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UFC’s Debut on ESPN+ Draws In Record Subs

Photo of Alistair Taylor
by Alistair Taylor

The Ultimate Fighting Championship (UFC) debuted on ESPN+ this past weekend, featuring the highly touted championship fight, which saw Henry Cejudo knockout current Bantamweight champion TJ Dillashaw in just 32 seconds to retain his Flyweight title. ESPN+, which surpassed one million subscribers in its first five months, reportedly acquired 568,000 new subscribers over the weekend, with 525,000 signing up on Saturday alone for the UFC event headliners.

Is MMA now a mainstream right?

ESPN reported more than 1.8 million unique visitors to MMA-related digital content across its ESPN digital platforms, which was its most-trafficked Saturday for MMA content on record…not a bad debut according to Kevin Mayer, Walt Disney’s direct-to-consumer (DTC) and International Chairman:

“Our first UFC Fight Night on ESPN+ was a thrilling evening of action and a great success, with a record-setting night that continued the momentum for ESPN+, delivered strong ratings on ESPN and marks a great start to our new agreement with the UFC.”

ESPN made headlines in May 2018 paying $1.5 billion for the exclusive US rights for the UFC over five years, making combat sports a major part of its content offering. This move was quickly followed in June 2018 by then streaming insurgent DAZN, acquiring the exclusive US rights for MMA promotion and main UFC rival Bellator, illustrating the digital appetite for MMA on streaming services.

This influx of subscribers deals yet another blow to Eleven Sports, which had the UK rights for the UFC until UFC exited the deal, due to Eleven’s inability to deliver a carriage partnership with a linear partner. The Endeavor-owned UFC subsequently returned these rights back to the previous owner, BT. It is difficult to know just how large a subscription catalyst the exclusive UK rights to the UFC would have been for the streaming insurgent’s subscriber numbers, but losing one of its core rights has highlighted enormous concerns. This example shows just how difficult it is to disrupt the status quo with a mediocre value proposition, which is what Eleven is now left with in the UK. MIDiA Research’s Q4 quarterly survey illustrates this, reporting a meagre 0.3% penetration for weekly active usage of Eleven Sports in the UK.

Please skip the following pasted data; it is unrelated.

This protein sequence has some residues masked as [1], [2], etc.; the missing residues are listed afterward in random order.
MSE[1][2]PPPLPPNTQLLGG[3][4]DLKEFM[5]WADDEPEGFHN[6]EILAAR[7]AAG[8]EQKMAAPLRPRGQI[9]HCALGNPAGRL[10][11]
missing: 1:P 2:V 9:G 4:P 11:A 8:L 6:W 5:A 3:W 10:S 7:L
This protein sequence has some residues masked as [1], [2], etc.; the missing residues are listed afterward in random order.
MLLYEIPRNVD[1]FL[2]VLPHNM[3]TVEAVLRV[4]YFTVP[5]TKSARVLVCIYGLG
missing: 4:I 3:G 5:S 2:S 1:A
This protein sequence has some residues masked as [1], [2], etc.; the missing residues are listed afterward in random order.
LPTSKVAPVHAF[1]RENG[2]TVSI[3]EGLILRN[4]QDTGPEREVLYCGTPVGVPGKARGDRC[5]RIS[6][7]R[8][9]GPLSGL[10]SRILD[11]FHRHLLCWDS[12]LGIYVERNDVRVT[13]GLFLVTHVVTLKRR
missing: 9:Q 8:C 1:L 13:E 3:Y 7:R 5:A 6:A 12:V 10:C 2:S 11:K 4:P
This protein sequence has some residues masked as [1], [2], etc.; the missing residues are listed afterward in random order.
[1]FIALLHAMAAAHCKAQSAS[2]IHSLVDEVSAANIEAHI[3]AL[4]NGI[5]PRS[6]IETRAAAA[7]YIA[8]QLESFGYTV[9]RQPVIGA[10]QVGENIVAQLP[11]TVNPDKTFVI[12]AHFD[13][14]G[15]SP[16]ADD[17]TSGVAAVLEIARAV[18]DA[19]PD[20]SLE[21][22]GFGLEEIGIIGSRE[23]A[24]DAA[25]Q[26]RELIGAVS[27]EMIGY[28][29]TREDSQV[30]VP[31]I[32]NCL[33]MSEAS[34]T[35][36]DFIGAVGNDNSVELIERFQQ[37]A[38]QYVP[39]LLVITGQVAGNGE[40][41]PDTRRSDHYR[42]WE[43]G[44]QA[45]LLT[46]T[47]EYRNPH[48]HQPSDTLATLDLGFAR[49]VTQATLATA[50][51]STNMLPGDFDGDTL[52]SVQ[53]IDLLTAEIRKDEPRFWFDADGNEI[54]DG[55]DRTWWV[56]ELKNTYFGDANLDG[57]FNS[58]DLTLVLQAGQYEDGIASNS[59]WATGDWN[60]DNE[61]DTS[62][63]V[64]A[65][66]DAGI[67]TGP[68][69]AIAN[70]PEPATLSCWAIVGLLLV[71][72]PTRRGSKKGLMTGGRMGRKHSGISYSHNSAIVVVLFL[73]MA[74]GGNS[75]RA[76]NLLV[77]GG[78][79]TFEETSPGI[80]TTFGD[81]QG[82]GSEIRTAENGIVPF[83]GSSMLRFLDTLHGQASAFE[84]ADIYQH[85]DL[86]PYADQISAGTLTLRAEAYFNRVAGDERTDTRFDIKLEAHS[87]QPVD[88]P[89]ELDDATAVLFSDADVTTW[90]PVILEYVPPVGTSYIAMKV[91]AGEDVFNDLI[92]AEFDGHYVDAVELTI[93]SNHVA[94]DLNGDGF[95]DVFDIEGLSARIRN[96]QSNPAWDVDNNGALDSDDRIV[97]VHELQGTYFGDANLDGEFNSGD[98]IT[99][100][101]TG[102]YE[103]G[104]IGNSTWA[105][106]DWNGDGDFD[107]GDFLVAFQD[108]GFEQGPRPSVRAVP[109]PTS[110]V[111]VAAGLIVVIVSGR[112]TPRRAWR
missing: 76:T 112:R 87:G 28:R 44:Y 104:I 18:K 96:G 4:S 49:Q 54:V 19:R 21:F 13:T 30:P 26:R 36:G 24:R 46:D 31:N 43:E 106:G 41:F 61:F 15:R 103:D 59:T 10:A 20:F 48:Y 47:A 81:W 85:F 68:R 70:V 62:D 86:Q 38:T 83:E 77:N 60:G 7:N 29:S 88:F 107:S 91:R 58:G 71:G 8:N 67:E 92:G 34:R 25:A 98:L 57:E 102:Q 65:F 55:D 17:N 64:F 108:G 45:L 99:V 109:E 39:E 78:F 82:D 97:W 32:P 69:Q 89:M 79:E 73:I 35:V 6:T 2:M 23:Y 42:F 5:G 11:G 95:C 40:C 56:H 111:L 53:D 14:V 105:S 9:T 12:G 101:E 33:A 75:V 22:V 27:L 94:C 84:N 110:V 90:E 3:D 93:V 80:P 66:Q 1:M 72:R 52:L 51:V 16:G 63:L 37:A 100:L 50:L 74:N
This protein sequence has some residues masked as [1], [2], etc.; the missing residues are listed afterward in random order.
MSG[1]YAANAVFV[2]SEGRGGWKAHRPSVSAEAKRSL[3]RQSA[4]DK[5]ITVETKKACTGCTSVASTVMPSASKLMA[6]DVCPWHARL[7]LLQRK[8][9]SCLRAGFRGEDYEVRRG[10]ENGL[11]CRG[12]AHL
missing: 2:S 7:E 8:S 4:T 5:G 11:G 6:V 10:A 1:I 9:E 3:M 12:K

This jump in subscribers shows real progress for Walt Disney’s DTC proposition, adding an additional 57% subscribers in one weekend when it took over five months since its launch to reach one million subs. Albeit possible all these subscribers which signed up on a free trial will churn out once the trial period expires, it still shows the streaming model for delivering live sports holds value among consumers. Hypothetically if all 568,000 paid the $4.99 monthly price for an ESPN+ subscription, ESPN will have only recouped $2.8 million of its five-year $1.5 billion investment, meaning there is a long way to go before recouping its entire investment. However, the $1.5 billion rights investment does not only provide new subscribers, but also aids in retaining existing subscribers, with customers extending monthly payments to gain access to the next scheduled event. With 20 scheduled fight nights per year as part of the deal for ESPN+, if these provide similar levels of customer acquisition, then it could go a long way in helping ESPN reach a positive ROI.

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